Effector T-cytotoxic (CD8) cells recognize antigen presented by MHC class I molecules, and respond by inducing apoptosis in the target cell and secreting cytokines that stimulate surrounding cells to be more vigilant against intracellular invaders. Effector T-helper (CD4) cells of the subset Th1 recognize antigen presented by MHC class II molecules on macrophages, and respond by activating those macrophages and secreting various cytokines that help orchestrate the immune response. Effector T-helper (CD4) cells of the subset Th2 recognize antigen presented by MHC class II molecules on B cells, and respond by activating those B cells. T cells become activated to develop their effector functions when they recognize antigen presented by dendritic cells expressing co-stimulatory molecules.
■ Name three antigen-presenting cells.
■ Why would a person who has AIDS be more susceptible to the bacterium that causes tuberculosis?
16.8 Natural Killer (NK) Cells
Natural killer (NK) cells descend from lymphoid stem cells, but they lack the antigen-specific receptors that characterize B cells and T cells. Their activities, however, augment the adaptive immune responses. ■ lymphoid stem cells, p. 377
NK cells are important in the process of antibody-dependent cellular cytotoxicity (ADCC), which is a means of killing cells that have been bound by antibody (see figure 16.6). This provides the defense system with a mechanism to destroy parasitic organisms that are too large to be ingested by phagocytic cells. It also enables the killing of host cells that have foreign proteins inserted into their membrane, such as those that have been infected by certain types of viruses. NK cells recognize their target by means of Fc receptors for IgG antibodies on their surface; recall that Fc receptors bind the "red flag" portion of antibody molecules. These Fc receptors enable the NK cell to detect and attach to an antibody-coated cell. When multiple receptors on an NK cell bind the Fc regions, the NK cell delivers granules that contain perforin and proteases directly to the target cell. These compounds can kill foreign cells and induce apoptosis in "self" cells.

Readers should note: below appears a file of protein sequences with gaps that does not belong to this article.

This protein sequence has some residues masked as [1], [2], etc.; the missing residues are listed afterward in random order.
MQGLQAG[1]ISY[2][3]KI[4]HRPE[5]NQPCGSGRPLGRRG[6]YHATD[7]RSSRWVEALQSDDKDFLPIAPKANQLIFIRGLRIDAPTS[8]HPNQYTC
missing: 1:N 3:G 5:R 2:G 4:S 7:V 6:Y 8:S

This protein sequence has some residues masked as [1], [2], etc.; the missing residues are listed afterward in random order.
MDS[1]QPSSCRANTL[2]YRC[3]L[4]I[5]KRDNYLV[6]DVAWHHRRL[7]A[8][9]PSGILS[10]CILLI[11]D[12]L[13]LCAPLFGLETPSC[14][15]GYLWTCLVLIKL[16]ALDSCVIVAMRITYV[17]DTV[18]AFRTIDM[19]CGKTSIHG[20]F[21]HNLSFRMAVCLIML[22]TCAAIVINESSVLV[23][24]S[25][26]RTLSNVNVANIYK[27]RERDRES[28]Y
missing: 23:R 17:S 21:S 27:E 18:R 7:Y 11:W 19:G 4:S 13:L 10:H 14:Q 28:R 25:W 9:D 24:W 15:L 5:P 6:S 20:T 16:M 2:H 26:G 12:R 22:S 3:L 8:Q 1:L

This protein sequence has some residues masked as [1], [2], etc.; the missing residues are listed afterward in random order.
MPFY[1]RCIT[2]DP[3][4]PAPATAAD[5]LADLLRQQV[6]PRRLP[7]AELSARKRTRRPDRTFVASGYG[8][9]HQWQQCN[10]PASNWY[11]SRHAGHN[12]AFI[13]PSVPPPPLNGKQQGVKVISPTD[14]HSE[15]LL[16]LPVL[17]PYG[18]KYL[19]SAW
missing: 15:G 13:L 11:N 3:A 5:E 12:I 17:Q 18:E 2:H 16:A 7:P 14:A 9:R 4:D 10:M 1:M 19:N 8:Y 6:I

NK cells also recognize and destroy host cells that do not have MHC class I molecules on their surface. This is important because some viruses have evolved mechanisms to circumvent the action of T-cytotoxic cells by interfering with the process of
412 Chapter 16 The Adaptive Immune Response antigen presentation; cells infected with a virus that does this will be essentially bare of MHC class I molecules and thus cannot be a target of a T-cytotoxic cell. The NK cells can recognize the absence of MHC class I molecules and induce apoptosis in those cells. This can occur because NK cells are actually programmed to destroy "self" cells, but recognition of the MHC class I molecules suppresses that killing action. In the absence of MHC class I molecules, the action can proceed.
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